When Chris Hughton was sacked as Brighton manager at the end of the 2018-19 season, many raised their eyebrows at the decision. Hughton had secured Premier League survival for two successive seasons following promotion, and was a popular figure among supporters despite concerns over the team’s footballing identity. The decision was seen as harsh by some, but it was a sign that Brighton are not a club content with mere survival - that the Seagulls have ambitions to soar.
Moreover, the club had clearly identified then Swansea City manager Graham Potter as a man with immense potential to bring the club forward. Potter had made his name as coach of Swedish side Östersunds FK, whom he led to Europa League qualification and a last-32 knockout tie with Arsenal in the 2017-18 campaign. He then successfully steadied the ship at Swansea following their relegation from the Premier League in 2018.
It was Potter’s vision and forward-planning that caught the eye of Brighton - a manager they felt possessed the forward-thinking and ingenuity that Hughton perhaps lacked. They got their man eventually. "We believe that Graham is an excellent fit for our club," said Brighton chairman Tony Bloom at the time. "We are delighted to have secured the services of one of the brightest young English coaches. Graham Potter has an excellent record of developing teams with an attractive playing style, fierce determination and a strong collective spirit.”
Now, as the Premier League season draws towards its conclusion, it’s time to assess whether Potter has delivered on that potential in his first season in charge. While the Seagulls haven’t exactly blown teams away this season, there has certainly been a marked improvement compared to the Hughton regime, and a few big scalps along the way, including fine wins over Arsenal and Tottenham Hotspur at the Amex Stadium.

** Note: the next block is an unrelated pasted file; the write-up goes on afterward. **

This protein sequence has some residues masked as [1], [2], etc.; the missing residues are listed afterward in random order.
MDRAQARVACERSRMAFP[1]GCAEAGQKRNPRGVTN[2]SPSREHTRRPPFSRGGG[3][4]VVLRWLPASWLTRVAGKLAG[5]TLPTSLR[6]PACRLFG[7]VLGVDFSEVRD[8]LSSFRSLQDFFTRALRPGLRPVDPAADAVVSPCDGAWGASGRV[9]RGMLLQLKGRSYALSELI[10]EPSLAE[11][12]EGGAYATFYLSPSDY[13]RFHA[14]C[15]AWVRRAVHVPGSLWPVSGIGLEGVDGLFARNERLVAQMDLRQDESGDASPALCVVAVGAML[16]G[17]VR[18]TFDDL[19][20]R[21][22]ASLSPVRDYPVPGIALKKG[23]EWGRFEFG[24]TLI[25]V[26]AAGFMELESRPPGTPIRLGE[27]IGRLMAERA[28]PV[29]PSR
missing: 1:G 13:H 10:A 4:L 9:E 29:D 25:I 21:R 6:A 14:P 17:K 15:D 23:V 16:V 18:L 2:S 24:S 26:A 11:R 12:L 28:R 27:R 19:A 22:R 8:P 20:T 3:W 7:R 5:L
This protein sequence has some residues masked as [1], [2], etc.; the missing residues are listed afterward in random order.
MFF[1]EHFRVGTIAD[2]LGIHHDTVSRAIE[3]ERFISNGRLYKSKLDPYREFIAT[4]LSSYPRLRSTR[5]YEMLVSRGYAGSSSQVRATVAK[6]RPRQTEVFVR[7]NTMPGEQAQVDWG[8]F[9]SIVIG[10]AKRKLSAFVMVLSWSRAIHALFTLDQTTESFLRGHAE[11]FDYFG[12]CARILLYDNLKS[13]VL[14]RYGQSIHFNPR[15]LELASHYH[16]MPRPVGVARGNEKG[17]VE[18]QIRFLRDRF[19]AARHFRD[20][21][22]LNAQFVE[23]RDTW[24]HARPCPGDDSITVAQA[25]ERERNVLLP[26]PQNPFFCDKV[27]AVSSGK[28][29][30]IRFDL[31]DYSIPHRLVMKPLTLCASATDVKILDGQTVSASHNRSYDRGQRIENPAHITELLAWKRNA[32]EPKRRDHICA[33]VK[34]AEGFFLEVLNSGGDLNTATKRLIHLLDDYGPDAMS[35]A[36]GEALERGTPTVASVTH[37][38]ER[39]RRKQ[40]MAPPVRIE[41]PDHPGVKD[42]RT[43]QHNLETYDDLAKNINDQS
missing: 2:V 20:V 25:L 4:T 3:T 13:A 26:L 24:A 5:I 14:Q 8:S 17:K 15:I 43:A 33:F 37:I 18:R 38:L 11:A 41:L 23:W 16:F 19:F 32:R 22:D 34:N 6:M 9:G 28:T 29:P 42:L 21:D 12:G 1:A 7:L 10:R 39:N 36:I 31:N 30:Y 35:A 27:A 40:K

Potter has also brought a new attacking threat to Brighton’s play. Goals were far from their strong point under Hughton, but Potter has overseen a considerable improvement in this department. With six league games still remaining, Brighton are just one goal off their total from last season, and have already equalled their scoring stats from their maiden season in the Premier League. While the football hasn’t always been rip-roaring, Potter has helped to address a problem that was dogging Brighton under his predecessor.
Most importantly, Potter has overseen a solid return to action following the suspension of the league due to the Covid-19 pandemic, despite an immensely difficult first three games. Most Brighton fans would have snapped your hand off for four points from fixtures against Arsenal, Leicester City and Manchester United, and Potter has ensured his side are up to speed to cope with the league’s resumption, and to help ward off the always lingering threat of being dragged into a relegation dog-fight.
Indeed, Potter’s Brighton have flown under a lot of people’s radar this season. Within the club, the improvements he has made to the team are well recognised, but it seems as though Potter has not received the attention his efforts have warranted. That said, there is still a way to go in this season, and Brighton are not yet clear of the drop in the Premier League - relegation betting odds, but he has galvanised a side that came perilously close to relegation last season, and has brought new attacking verve to the south-coast outfit.
Perhaps the barnstorming nature of Jürgen Klopp’s title-winning Liverpool side, the steely competence of Chris Wilder’s Sheffield United, and the rise to top-four status of Brendan Rodgers’ Leicester have meant that Potter’s name has gone unspoken in discussions around this season’s best managerial performances. That may just suit Potter, and it may indeed prove that his name is on the lips of fans and pundits more regularly in the future as he seeks to lead Brighton up the Premier League table towards glory.